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26 August 2016, 06:44 | Updated: 26 August 2016, 06:46
Labour has gone backwards in Scotland under Jeremy Corbyn, leadership challenger Owen Smith has claimed as the two men clashed in the latest head-to-head debate of the campaign.
Mr Smith used the hustings event in Glasgow to blame Mr Corbyn for the party finishing third behind the SNP and Conservatives in May's Holyrood election.
He said: "We've gone from second to third. You're meant to be winning back Scotland on the basis that we'd be more radical and that would appeal to the Scottish people, you've just repeated it, and the reality is that in the last year when you've been leader of the Labour Party across the UK, we've gone from second to third behind the Tories.
"Under his leadership we have gone backwards in Scotland. This is not progress for Labour.
"We are at a lower ebb than we've been since 1982 and that should cause all of us in Scotland, Wales, England, right across the UK, to think 'when are we going to start winning'.''
Mr Corbyn responded by saying the SNP are "very good'' at pretending to "adopt the clothes'' of the Labour tradition in Scotland.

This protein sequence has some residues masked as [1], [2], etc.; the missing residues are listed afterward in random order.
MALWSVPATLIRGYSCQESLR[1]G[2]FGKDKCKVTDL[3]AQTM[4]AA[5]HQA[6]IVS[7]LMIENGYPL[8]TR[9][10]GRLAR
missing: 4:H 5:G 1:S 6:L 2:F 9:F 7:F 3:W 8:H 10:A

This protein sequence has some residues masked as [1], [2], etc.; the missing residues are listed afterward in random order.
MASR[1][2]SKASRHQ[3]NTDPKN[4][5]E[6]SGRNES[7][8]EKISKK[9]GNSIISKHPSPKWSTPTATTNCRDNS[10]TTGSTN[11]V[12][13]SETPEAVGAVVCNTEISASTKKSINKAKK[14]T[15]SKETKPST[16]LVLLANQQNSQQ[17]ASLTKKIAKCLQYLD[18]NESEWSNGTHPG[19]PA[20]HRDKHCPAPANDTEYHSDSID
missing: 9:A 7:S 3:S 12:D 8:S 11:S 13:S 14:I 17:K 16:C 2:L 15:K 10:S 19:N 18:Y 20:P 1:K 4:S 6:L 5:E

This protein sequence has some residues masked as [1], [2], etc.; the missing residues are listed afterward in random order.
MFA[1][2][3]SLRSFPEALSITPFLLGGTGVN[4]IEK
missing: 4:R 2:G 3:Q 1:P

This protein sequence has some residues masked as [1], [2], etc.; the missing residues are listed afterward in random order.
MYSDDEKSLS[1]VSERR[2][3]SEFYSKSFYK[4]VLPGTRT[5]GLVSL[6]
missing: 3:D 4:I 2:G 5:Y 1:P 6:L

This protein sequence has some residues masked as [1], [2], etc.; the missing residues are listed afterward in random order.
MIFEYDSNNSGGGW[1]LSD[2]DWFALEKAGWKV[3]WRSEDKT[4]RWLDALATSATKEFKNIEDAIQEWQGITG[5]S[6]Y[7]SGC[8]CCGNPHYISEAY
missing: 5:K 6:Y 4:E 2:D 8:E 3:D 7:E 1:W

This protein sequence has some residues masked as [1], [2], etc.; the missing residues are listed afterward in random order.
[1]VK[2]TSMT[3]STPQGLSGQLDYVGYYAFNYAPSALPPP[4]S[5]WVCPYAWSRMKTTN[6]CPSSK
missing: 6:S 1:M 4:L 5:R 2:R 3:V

"The reality is something very, very different, of what they do in their economic strategy. And that surely is something that has to be challenged, is challenged in the Scottish Parliament,'' he said.
He added: "Yes, everybody is very clear there is a big fight ahead and a long road back but you've got to start on the basis that the health inequality in Scotland has to be challenged, the levels of poverty have to be challenged, insecure working conditions have to be challenged and what the SNP is doing is actually an austerity programme while they're pretending it's not an austerity programme.''
Both candidates have already pledged to invest £20 billion in Scotland if they are elected to lead a UK Labour government, and ruled out any kind of "progressive alliance'' with the Nationalists.
Mr Smith continued: "People in Scotland cannot look to Labour in Westminster right now and anticipate us winning a general election, and therefore we are ill-serving the Scottish Labour Party and we are ill-serving the people of Scotland.
"We need to get back to being a radical and credible government-in-waiting, and we need to be much more powerful in attacking the Tories.
"The people of Scotland want a real opposition and the NHS is being privatised, houses aren't being built, our schools system is being wrecked across England, and Scotland is being underfunded.''
Mr Corbyn also said Labour needed to challenge the SNP more on their "underfunding'' of Scottish local authorities.
Scottish Labour Party leader Kezia Dugdale, who is supporting Mr Smith's candidacy, did not attend the hustings.
Mr Corbyn earlier said he has confidence in Ms Dugdale's leadership, and that he would be happy to work with her in future if he remains in his job.